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As Nigeria bids Ekwueme goodbye today

NIGERIA’s Second Republic Vice- President, the late Dr Alexander Ifeanyichukwu Ekwueme (GCON), who departed the mortal plane on November 19, 2017, will be committed to mother earth today in his home town, Oko in Anambra State. Though relatively advanced in years at the age of 85, Nigerians will for long miss a highly revered elder statesman who occupied a central place in the evolution of our democracy and the search for a stable, progressive nation.

Soft-spoken and amiable, Ekwueme did not cut the picture of a political firebrand. But he never failed to seize the political limelight whenever he ascended the political stage. Like a bolt from the blue, he emerged as the country’s first Vice-President, having been elected to that position along with President Shehu Aliyu Shagari in 1979 on the platform of the defunct National Party of Nigeria, NPN.

The duo had brushed aside the odds, defeating more charismatic and better fancied political heavyweights, including Dr Nnamdi Azikiwe and Chief Obafemi Awolowo.

Born on October 21, 1932, Ekwueme obtained his primary education at St John’s Anglican Central School Ekwulobia, from where he proceeded to Kings College, Lagos. He became a Fulbright Scholar at the University of Washington in the United States of America where he bagged bachelors and master’s degrees in Architecture, City Planning and Urban Planning. He also earned degrees in Sociology, History, Philosophy and Law from the University of London and topped a vigorous academic pursuit with a Ph.D in Architecture from the University of Strathclyde, Glasgow in the UK.

His firm, Ekwueme Associates, Architects and Town Planners, was the first Nigerian indigenous architectural firm which made a fortune with investments in many parts of the country. He emerged as the President of the Nigerian Institute of Architects, NIA, and the Architects Registration Council of Nigeria, ARCON.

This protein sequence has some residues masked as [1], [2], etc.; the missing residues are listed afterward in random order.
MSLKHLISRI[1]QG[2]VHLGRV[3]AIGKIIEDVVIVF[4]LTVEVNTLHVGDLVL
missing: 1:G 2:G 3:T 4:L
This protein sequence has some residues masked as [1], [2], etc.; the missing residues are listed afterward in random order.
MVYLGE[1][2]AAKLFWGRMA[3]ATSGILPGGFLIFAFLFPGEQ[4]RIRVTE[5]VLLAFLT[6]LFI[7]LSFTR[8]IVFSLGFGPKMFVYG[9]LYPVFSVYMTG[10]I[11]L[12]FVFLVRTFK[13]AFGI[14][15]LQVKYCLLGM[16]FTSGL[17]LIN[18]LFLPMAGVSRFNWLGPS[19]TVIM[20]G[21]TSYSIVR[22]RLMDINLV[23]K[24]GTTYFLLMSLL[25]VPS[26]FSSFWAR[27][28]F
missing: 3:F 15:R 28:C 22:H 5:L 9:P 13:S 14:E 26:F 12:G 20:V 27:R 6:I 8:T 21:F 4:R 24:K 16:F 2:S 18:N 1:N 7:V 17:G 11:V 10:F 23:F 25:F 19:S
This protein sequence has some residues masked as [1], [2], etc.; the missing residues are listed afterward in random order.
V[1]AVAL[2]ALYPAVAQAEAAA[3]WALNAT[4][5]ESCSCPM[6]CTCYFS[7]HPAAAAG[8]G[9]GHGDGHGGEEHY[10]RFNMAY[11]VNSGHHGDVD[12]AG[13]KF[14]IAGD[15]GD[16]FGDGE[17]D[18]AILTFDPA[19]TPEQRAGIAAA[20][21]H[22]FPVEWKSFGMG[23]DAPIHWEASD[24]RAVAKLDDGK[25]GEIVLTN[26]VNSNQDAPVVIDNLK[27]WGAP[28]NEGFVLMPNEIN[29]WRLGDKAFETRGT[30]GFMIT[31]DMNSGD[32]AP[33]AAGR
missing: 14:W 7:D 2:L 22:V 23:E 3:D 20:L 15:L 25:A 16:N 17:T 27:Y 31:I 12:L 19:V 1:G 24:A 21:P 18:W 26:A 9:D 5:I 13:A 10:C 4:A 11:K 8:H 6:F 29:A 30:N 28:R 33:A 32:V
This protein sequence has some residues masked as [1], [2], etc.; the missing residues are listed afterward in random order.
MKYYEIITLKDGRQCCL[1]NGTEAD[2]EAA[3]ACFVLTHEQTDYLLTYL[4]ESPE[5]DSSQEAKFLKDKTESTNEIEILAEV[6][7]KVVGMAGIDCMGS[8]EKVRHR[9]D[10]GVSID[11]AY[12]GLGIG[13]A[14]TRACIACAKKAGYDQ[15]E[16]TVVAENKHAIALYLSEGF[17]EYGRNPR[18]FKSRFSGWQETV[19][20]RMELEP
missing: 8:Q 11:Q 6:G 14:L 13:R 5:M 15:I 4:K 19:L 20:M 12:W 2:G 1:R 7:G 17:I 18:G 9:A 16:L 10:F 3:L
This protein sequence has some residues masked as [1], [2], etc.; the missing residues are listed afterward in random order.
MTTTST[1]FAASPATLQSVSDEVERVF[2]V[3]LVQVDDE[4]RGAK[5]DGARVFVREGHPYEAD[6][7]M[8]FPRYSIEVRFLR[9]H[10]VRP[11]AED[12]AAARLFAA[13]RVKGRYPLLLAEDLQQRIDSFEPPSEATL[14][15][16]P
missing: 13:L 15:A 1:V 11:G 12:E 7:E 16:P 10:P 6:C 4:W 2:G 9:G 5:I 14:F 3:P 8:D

After the Shagari regime was overthrown by the military led by Major-General Muhammadu Buhari on December 31, 1983, Ekwueme was sent to the Kirikiri Maximum Prison, Lagos. He was later cleared by the Justice Sampson Uwaifo panel, which famously ruled that putting a person on trial based on available facts would be “setting a standard of morality too high even for saints in politics and in a democracy to observe.” Ekwueme was found to have come out of public office “poorer than he went in.”

After a lull from the public limelight, Ekwueme went to General Sani Abacha’s Constitutional Conference in 1994 to 1996 where he came out as the most outstanding delegate. He led debates which wrought a lot of changes in order to make a return to democracy feasible after the military had annulled the presidential election won by Chief Moshood Abiola.

After the Conference, Ekwueme fronted the G-34, a group of prominent politicians opposed to the continuation of military rule. When Abacha died on June 8, 1998 the G.34 transformed into the People’s Democratic Party, PDP. Efforts by Ekwueme to vie for the presidency on the party’s platform were twice truncated in 1999 and 2003, with Olusegun Obasanjo being the preferred choice of the military and power brokers in the system.

Ekwueme, who emerged as a symbol of the Igbo nation’s early reintegration into the Nigerian polity (as Vice-President barely nine years after the civil war) was a great nationalist who was respected across the various primordial and ideological divides of the country.

The Federal and Anambra State governments are fully involved in today’s state burial organised in honour of a man who shone like a million stars on our democratic firmament.




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